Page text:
Sign up for the new researchED magazine

March, this year, will see the publication of the first issue of the new researchED magazine. There are many top contributors (and also me). According to the website:

“Contributors to the first issue include: Carl Hendrick; Professor Robert Davis; Benjamin Riley, Deans for Impact; Sam Freedman; Pedro de Bruyckere; Professor Daniel Willingham; Nick Rose; Daisy Christodoulou; Professor Paul Kirschner; an interview with Professor John Sweller; Greg Ashman; Jennifer Buckingham.”

Which is quite extraordinary.

It looks like the first few issues will be free and will be sent to any address in the world. No membership fees or credit card details are required. So I don’t see any reason why you shouldn’t sign-up.

The beauty of researchED is that it is a grassroots, teacher-led movement. That makes it a little edgy and a bit different from your usual education fare. So a researchED magazine is exactly what we need.

As my students would bafflingly say: Get around it!

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Is ‘metacognition and self-regulation’ an actual thing?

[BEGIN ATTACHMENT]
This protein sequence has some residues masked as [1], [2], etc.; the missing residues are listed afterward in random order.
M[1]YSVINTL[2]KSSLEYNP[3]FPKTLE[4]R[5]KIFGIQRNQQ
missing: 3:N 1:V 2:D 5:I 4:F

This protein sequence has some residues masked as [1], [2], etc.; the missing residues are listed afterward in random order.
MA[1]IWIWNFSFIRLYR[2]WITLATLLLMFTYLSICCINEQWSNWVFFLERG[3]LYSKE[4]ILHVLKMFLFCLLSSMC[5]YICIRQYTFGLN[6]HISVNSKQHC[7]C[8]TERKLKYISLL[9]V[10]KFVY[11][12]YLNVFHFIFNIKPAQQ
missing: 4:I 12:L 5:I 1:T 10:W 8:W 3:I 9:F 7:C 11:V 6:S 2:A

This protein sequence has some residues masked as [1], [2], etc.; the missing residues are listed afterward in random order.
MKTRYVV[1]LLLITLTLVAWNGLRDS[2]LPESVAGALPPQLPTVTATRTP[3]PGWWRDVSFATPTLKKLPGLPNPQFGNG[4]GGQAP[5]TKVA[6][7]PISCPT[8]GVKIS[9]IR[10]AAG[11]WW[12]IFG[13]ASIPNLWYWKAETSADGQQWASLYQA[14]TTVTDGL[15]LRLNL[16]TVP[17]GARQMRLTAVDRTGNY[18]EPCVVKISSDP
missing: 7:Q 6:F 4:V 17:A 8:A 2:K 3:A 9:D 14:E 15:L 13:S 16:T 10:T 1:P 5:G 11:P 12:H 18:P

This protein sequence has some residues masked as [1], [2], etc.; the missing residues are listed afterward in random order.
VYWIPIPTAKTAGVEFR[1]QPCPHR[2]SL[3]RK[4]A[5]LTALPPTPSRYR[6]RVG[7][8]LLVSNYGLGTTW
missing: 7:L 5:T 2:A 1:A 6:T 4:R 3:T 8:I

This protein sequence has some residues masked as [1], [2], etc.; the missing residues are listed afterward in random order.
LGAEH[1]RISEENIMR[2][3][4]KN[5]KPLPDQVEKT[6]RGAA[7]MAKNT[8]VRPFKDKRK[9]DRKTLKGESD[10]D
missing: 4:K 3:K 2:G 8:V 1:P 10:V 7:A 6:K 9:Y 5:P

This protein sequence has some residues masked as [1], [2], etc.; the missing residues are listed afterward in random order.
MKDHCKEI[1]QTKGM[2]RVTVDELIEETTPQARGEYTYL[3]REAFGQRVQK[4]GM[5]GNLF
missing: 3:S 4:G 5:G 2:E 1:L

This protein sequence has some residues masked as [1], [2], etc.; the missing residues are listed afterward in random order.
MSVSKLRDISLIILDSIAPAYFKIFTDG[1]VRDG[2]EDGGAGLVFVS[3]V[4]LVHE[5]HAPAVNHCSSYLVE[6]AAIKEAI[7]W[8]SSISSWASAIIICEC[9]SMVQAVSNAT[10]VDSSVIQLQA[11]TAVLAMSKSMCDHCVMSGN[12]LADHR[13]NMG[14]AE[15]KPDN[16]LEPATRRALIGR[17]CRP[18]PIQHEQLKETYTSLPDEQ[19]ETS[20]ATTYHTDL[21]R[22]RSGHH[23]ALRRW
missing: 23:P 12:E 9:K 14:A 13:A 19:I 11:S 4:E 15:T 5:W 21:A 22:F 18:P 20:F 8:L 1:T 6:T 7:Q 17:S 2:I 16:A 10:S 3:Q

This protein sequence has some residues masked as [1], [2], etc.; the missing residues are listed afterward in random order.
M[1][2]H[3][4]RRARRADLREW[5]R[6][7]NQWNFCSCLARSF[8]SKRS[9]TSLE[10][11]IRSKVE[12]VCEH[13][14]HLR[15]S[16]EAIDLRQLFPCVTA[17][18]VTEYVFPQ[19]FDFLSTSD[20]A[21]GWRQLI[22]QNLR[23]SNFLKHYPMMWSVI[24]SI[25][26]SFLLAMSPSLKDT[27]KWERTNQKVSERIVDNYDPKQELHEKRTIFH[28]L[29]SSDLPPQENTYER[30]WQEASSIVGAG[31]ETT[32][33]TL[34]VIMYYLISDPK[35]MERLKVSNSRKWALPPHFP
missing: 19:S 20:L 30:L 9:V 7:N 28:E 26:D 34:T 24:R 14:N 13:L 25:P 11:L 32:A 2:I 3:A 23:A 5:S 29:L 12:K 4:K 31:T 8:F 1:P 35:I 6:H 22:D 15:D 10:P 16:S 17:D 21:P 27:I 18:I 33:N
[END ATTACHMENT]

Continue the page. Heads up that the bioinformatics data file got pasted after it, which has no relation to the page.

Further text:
When I google the term ‘metacognition and self-regulation’ (in quotes), the top hits are from the UK’s Education Endowment Foundation (EEF) and Evidence for Learning, an organisation that uses and promotes EEF materials in Australia.

I’ve long argued that this term is a problem because it seems to contain a bunch of things that are largely unrelated to each other. My interest was piqued when I spoke to someone from the EEF who was quite critical of Nick Gibb, England’s school minister, and Gibb’s focus on phonics and subject knowledge. Instead, EEF evidence was apparently pointing in the direction of ‘metacognition and self-regulation’.

The EEF use ‘effect size’ as their main measure of an educational intervention; something they then translate into additional months of progress that the intervention will supposedly provide. This is flawed because it’s not appropriate to compare effect sizes for studies with different types of outcome test (experimenter designed versus standardised), different subject matter, different age groups, different cohort types (selective or full ability range) and different study designs.

You see this effect in the EEF results; its own randomised controlled trials (RCTs) often result in lower effect sizes than studies using weaker methods. Nevertheless, it’s worth looking at the data that goes into the EEF’s measure of metacognition and self-regulation. I’ve summarised the studies, plus one additional study, in the table below:

The studies in italics are ones that the EEF have drawn from a review of the available literature. They typically consist of meta-analyses of a range of studies that are not all RCTs. I have stated the kind of outcome that was assessed, as best I understand it, in brackets.